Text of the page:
Snow Leopards: Livestock Insurance: A Game Changer for People and Animals

March 4, 2018

This award winning video describing a wonderful program by the Snow Leopard Trust shows the effectiveness of working with local communities, especially those who lose livestock to snow leopard attacks, can do amazing things to prevent the number one threat to these beautiful animals today, retribution killing.

The video made by a staff of three beat out videos from such major organizations as BBC to win the best video showing the interaction of big cats and people.

Be forewarned, there is a disturbing scene that does show dead snow leopards.

But, the outlook for this program is fantastic, especially since it is run by the community that it helps and that in turn helps the snow leopard to survive.

Livestock Insurance: A Game Changer for People and Animals

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40 Million Badass Birders Just Declared War On Oregon Terrorists

January 7, 2016

Woo Hoo!! Go for it my fellow birders. Wish I could join you!

40 Million Badass Birders Just Declared War On Oregon Terrorists

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Seriously Power Walking!!

February 8, 2008

This is really cool!!

Taking People Power to a New Level

I was expecting at the beginning of the article that the device would require more effort while walking, else where is the power coming from. However, if you read the article, the claim is that it is actually reducing your effort while walking since you need the effort to slow your leg down at the end of the stride.

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Becoming Crepuscular for Better Wildlife Viewing

December 1, 2007

Crepuscular is an adjective used to describe wildlife that is primarily active at dawn and dusk. Since a large amount of truly diurnal wildlife has already been killed or has been scared into becoming crepuscular, dawn and dusk are good times to view a large percentage of the wildlife you have a chance of seeing. Nocturnal wildlife might also be reasonably easy to view, if our eyes worked better at night. Spotlighting at night can be a good way to view wildlife. Many areas with wildlife viewing do spotlight for wildlife at night. Many do not because of regulations about disturbing the wildlife. Either way, though this is a good way or even the only way to view many species, the viewing is not as good as having actual daylight.

One more advantage to being crepuscular is the possibility of getting views like this Adirondack sunrise photo taken from our canoe. Believe it or not, this photo was taken with film. The scan does not accurately represent the colors which were even more vibrant than this.

Adirondack Sunrise

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Canoe Paddling Techniques

November 23, 2007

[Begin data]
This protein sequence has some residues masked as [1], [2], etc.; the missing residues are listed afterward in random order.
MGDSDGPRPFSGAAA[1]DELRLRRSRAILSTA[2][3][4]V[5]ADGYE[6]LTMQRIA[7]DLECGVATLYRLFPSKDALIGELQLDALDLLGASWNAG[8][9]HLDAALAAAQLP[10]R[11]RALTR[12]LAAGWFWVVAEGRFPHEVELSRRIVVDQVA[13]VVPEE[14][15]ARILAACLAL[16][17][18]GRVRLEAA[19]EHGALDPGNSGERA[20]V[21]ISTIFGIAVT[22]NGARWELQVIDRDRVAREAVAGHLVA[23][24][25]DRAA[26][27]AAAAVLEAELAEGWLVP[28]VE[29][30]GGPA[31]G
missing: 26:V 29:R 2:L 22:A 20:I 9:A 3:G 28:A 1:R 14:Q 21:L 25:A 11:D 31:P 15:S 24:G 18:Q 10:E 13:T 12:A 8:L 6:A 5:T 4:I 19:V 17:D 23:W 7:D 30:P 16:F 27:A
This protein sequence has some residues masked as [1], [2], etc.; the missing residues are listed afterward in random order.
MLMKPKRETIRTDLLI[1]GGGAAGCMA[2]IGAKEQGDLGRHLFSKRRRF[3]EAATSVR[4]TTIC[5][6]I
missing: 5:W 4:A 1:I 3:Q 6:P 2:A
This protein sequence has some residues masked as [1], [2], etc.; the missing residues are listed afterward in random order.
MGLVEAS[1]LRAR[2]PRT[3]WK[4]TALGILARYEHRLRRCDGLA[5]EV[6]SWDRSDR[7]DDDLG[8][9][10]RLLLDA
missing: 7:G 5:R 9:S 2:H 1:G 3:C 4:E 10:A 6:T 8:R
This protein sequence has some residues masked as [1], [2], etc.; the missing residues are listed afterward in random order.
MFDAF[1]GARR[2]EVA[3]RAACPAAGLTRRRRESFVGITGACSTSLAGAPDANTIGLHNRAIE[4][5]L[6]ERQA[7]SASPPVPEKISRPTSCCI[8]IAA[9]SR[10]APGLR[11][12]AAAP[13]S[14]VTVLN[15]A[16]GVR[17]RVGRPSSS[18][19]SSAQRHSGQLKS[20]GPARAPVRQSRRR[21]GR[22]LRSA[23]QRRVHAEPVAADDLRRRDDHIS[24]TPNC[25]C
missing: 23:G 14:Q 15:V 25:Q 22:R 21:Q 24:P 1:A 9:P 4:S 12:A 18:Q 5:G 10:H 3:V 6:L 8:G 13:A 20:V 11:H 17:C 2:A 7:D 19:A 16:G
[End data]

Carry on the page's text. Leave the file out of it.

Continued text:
A canoe is a great platform for wildlife viewing. Many species come down to the water’s edge. Some, like otters, beaver, muskrat, and mink are aquatic by nature. With a little practice, it is also easier to paddle quietly than to hike quietly, providing an even better experience. So, it’s good to know how to control the canoe well and quietly to have a good opportunity to see all the wildlife available.

Getting to a descent level of paddling ability is not hard. I am no expert. My wife and I learned a few techniques for flat water and mild white water that have proven incredibly valuable in all paddling conditions. We learned the basics from a Maine guide during a trip down the Allagash Wilderness Waterway years ago. I hope these basic techniques will help you to enjoy this wonderful activity.

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India Travel Log and Photos

October 31, 2007

From 2/4/2005 – 26/2005, my wife and I went to India on a World Wildlife Fund trip. This was our first trip with a digital camera. We had replaced our two film camera bodies with a single Canon EOS 20D. We also replaced our wide angle lens, due to the 1.6x conversion factor of the camera body. We began using our current wide angle lens, a 17-85mm EF-S Image Stabilized lens.

Obviously, we hoped to see tigers on this trip but were trying our hardest not to get our hopes too high. It is very possible to go all the way to India on a trip specifically designed to maximize tiger viewing and still not be lucky enough to see one. So, we tried our hardest to prepare ourselves for the possibility of poor luck. Of course, we also hoped to see a lot of other amazing wildlife that exists throughout India.

Our total counts for the trip were 180 bird species and 21 mammal species. Even those impressive stats do not do justice to this truly wonderful and very different trip for us. Surprisingly, even many of the human aspects of the trip were incredibly interesting. The culture of India is truly unique. We saw evidence of the early Jain and Hindu culture, as well as the later influence as the Muslims and Christians came through. Many aspects of this even caught the attention of this misanthrope.

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Tanzania Travel Write Up

October 9, 2007

For the three weeks from 8/26/2004 through 9/19/2004, we went to Tanzania. This is a large country and takes a while to see any appreciable portion of the great locations there. This was also our last major trip using film. We exposed 157 rolls of 36 exposure during our time on the ground there.

This was our longest trip to Africa to date and had some very interesting sightings. I may add one or two more photos later, possibly a rock hyrax and the twin vervet monkey babies. If you have specific interest in either of these, feel free to request them. I missed them on my first scanner pass. If you have enjoyed my photos thus far, please check these out and let me know what you think. Thanks.

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